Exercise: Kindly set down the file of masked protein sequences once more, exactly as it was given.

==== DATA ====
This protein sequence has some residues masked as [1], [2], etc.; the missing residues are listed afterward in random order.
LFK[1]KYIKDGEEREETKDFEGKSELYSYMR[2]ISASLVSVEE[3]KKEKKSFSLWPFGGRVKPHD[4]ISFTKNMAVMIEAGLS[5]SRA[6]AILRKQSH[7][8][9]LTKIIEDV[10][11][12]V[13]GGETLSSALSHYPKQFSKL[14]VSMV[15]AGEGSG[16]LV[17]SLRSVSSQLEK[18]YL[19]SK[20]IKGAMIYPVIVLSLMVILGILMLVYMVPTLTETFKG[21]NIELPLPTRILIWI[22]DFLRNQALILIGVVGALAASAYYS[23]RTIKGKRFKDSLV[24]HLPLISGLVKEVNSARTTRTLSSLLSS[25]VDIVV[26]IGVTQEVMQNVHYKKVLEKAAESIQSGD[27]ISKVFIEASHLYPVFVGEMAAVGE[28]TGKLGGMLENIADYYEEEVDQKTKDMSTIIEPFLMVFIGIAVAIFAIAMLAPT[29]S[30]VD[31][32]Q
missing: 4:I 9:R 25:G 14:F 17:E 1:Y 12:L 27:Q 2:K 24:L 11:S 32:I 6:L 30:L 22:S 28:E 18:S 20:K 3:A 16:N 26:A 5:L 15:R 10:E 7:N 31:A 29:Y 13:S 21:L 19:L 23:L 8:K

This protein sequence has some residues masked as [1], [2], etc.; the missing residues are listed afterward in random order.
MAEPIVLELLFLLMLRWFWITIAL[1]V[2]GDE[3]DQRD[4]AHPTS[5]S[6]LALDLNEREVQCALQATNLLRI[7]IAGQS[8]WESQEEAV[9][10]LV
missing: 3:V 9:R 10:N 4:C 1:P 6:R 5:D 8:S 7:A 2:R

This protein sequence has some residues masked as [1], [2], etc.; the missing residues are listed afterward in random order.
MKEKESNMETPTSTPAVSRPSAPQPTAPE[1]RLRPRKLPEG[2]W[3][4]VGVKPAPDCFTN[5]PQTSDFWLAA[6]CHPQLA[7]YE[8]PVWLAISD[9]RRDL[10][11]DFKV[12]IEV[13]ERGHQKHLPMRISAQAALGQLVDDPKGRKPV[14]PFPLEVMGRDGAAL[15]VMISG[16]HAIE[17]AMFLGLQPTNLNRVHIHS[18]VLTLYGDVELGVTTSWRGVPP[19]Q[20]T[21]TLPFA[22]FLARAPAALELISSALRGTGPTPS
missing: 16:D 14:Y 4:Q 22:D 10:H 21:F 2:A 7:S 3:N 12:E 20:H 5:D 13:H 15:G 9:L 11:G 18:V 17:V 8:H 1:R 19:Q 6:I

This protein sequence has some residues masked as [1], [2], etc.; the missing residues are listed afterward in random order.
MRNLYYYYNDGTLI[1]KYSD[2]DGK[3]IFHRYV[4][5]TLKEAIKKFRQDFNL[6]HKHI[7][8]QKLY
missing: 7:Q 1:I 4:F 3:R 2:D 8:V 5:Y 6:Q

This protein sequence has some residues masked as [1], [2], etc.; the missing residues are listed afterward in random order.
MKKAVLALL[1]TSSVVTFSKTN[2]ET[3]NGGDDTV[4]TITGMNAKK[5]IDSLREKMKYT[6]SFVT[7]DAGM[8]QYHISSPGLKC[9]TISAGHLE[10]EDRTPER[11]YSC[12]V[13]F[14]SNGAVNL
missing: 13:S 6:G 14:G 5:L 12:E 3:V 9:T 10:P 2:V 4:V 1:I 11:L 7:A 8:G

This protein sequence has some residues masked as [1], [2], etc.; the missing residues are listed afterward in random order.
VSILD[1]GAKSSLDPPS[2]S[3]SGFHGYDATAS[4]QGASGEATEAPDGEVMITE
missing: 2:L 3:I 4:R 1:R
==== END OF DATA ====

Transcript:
This protein sequence has some residues masked as [1], [2], etc.; the missing residues are listed afterward in random order.
LFK[1]KYIKDGEEREETKDFEGKSELYSYMR[2]ISASLVSVEE[3]KKEKKSFSLWPFGGRVKPHD[4]ISFTKNMAVMIEAGLS[5]SRA[6]AILRKQSH[7][8][9]LTKIIEDV[10][11][12]V[13]GGETLSSALSHYPKQFSKL[14]VSMV[15]AGEGSG[16]LV[17]SLRSVSSQLEK[18]YL[19]SK[20]IKGAMIYPVIVLSLMVILGILMLVYMVPTLTETFKG[21]NIELPLPTRILIWI[22]DFLRNQALILIGVVGALAASAYYS[23]RTIKGKRFKDSLV[24]HLPLISGLVKEVNSARTTRTLSSLLSS[25]VDIVV[26]IGVTQEVMQNVHYKKVLEKAAESIQSGD[27]ISKVFIEASHLYPVFVGEMAAVGE[28]TGKLGGMLENIADYYEEEVDQKTKDMSTIIEPFLMVFIGIAVAIFAIAMLAPT[29]S[30]VD[31][32]Q
missing: 4:I 9:R 25:G 14:F 17:E 1:Y 12:L 27:Q 2:K 24:L 11:S 32:I 6:L 30:L 22:S 28:E 18:S 20:K 3:A 16:N 26:A 5:L 15:R 10:E 7:N 31:A 29:Y 13:S 21:L 19:L 23:L 8:K

This protein sequence has some residues masked as [1], [2], etc.; the missing residues are listed afterward in random order.
MAEPIVLELLFLLMLRWFWITIAL[1]V[2]GDE[3]DQRD[4]AHPTS[5]S[6]LALDLNEREVQCALQATNLLRI[7]IAGQS[8]WESQEEAV[9][10]LV
missing: 3:V 9:R 10:N 4:C 1:P 6:R 5:D 8:S 7:A 2:R

This protein sequence has some residues masked as [1], [2], etc.; the missing residues are listed afterward in random order.
MKEKESNMETPTSTPAVSRPSAPQPTAPE[1]RLRPRKLPEG[2]W[3][4]VGVKPAPDCFTN[5]PQTSDFWLAA[6]CHPQLA[7]YE[8]PVWLAISD[9]RRDL[10][11]DFKV[12]IEV[13]ERGHQKHLPMRISAQAALGQLVDDPKGRKPV[14]PFPLEVMGRDGAAL[15]VMISG[16]HAIE[17]AMFLGLQPTNLNRVHIHS[18]VLTLYGDVELGVTTSWRGVPP[19]Q[20]T[21]TLPFA[22]FLARAPAALELISSALRGTGPTPS
missing: 16:D 14:Y 4:Q 22:D 10:H 21:F 2:A 7:S 3:N 12:E 20:H 5:D 13:H 15:G 9:L 11:G 18:V 17:V 8:H 1:R 19:Q 6:I

This protein sequence has some residues masked as [1], [2], etc.; the missing residues are listed afterward in random order.
MRNLYYYYNDGTLI[1]KYSD[2]DGK[3]IFHRYV[4][5]TLKEAIKKFRQDFNL[6]HKHI[7][8]QKLY
missing: 7:Q 1:I 4:F 3:R 2:D 8:V 5:Y 6:Q

This protein sequence has some residues masked as [1], [2], etc.; the missing residues are listed afterward in random order.
MKKAVLALL[1]TSSVVTFSKTN[2]ET[3]NGGDDTV[4]TITGMNAKK[5]IDSLREKMKYT[6]SFVT[7]DAGM[8]QYHISSPGLKC[9]TISAGHLE[10]EDRTPER[11]YSC[12]V[13]F[14]SNGAVNL
missing: 13:S 6:G 14:G 5:L 12:E 3:V 9:T 10:P 2:V 4:V 1:I 11:L 7:A 8:G

This protein sequence has some residues masked as [1], [2], etc.; the missing residues are listed afterward in random order.
VSILD[1]GAKSSLDPPS[2]S[3]SGFHGYDATAS[4]QGASGEATEAPDGEVMITE
missing: 2:L 3:I 4:R 1:R